While the child was in the incubator, oxygen was administered on May 10 and 11, as needed and the bed was heated at periodic intervals. On May 11, the child's weight had fallen to 1910 grams and May 12 had increased to 2000 grams. According to a report made on May 15 by Miss Lorentz, director of nursing at the hospital, at about 4:30 P.M., on May 12, the third day of the child's life, the child took a feeding and thereafter became cyanotic (blue in color) so that oxygen had to be administered. At about 10:00 P.M., according to the report, another nurse reported that the baby was very lethargic, apathetic, cold to the touch and not taking feedings well. Because the baby felt cold, heat was turned on in the Hess incubator to the fourth heat, and the graduate nurse who came on duty at 11:30 P.M. was warned to watch the bed since it had been adjusted to the fourth heat. The baby was fed at 12:00 midnight, 3:00 A.M., and 6:00 A.M., and each time, according to the graduate nurse on duty, the baby still felt cold to touch. The night report states: "Baby takes formula poorly, very listless, responds poorly to stimuli." It must be noted that this evidence comes from a specially prepared report made by the director of nursing on May 15, 1947, and not from the hospital record. The hospital record, which should contain all matters concerning the care of a patient, reveals none of the above occurrences for the night of May 12-13. Even the child's temperature for the night of May 12-13 was not noted in the hospital record.

At 7:30 A.M., when the day staff came on duty, the head nurse discovered that the baby was having convulsions and called the resident in pediatrics. Upon arrival, Dr. Hyman Morris found the infant in the incubator to be cyanotic, twitching, foaming at the mouth, and dehydrated as indicated by a depressed fontanel. Dr. Morris touched the incubator and found it to be uncomfortably hot. The doctor testified that normally an incubator is only comfortably warm.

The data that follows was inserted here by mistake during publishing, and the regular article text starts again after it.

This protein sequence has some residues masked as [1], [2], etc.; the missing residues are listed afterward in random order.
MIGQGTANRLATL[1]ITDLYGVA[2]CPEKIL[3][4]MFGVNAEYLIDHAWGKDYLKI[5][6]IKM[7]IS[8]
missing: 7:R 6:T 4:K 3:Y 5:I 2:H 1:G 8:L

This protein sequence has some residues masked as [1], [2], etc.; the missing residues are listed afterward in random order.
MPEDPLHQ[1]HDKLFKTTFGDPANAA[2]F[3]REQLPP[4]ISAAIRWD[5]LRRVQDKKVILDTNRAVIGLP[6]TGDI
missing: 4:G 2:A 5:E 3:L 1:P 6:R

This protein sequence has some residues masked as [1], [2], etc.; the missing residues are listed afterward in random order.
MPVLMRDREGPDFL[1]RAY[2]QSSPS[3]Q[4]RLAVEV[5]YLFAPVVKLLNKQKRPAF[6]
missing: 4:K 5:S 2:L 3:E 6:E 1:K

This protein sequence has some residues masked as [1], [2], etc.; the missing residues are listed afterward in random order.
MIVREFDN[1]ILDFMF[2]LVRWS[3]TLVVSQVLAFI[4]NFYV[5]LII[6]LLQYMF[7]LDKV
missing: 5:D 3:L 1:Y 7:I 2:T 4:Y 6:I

The child was removed from the incubator. Her temperature was taken rectally and found to be 102° . Dr. Morris then called his senior resident in pediatrics, Dr. Martin Sachs. Dr. Sachs testified that he found the child frothing at the mouth, twitching, blue around the mouth and apparently dry. Since she looked dehydrated, she was given glucose and phenobarbital. By 11:00 A.M. the child's temperature was 99° and by noon 98° .

During the evening of May 13, 1947, the child continued to have convulsions and twitching and as a result the administration of phenobarbital was continued. An examination on May 15, 1947, found the child's fontanel full and her weight increased to 2020 grams. By May 17, it was 2030 grams and when she was released from the hospital to her parents in "good condition" her weight was 2175 grams.

Throughout her entire life, Janet Horwitz has had severe medical problems. As a child she had difficulty retaining food, could not turn in bed and had a slight paralysis on the right side. She could not crawl, did not walk until 4 1/2 years old and has had difficulty in speaking. She has spent most of her life in laboratory schools, institutes and hospitals for anti-convulsive therapy, speech therapy and stimulation of her brain cells. Various doctors who testified in this case described Janet's condition as a central nervous system disorder, cerebral palsy and mental retardation.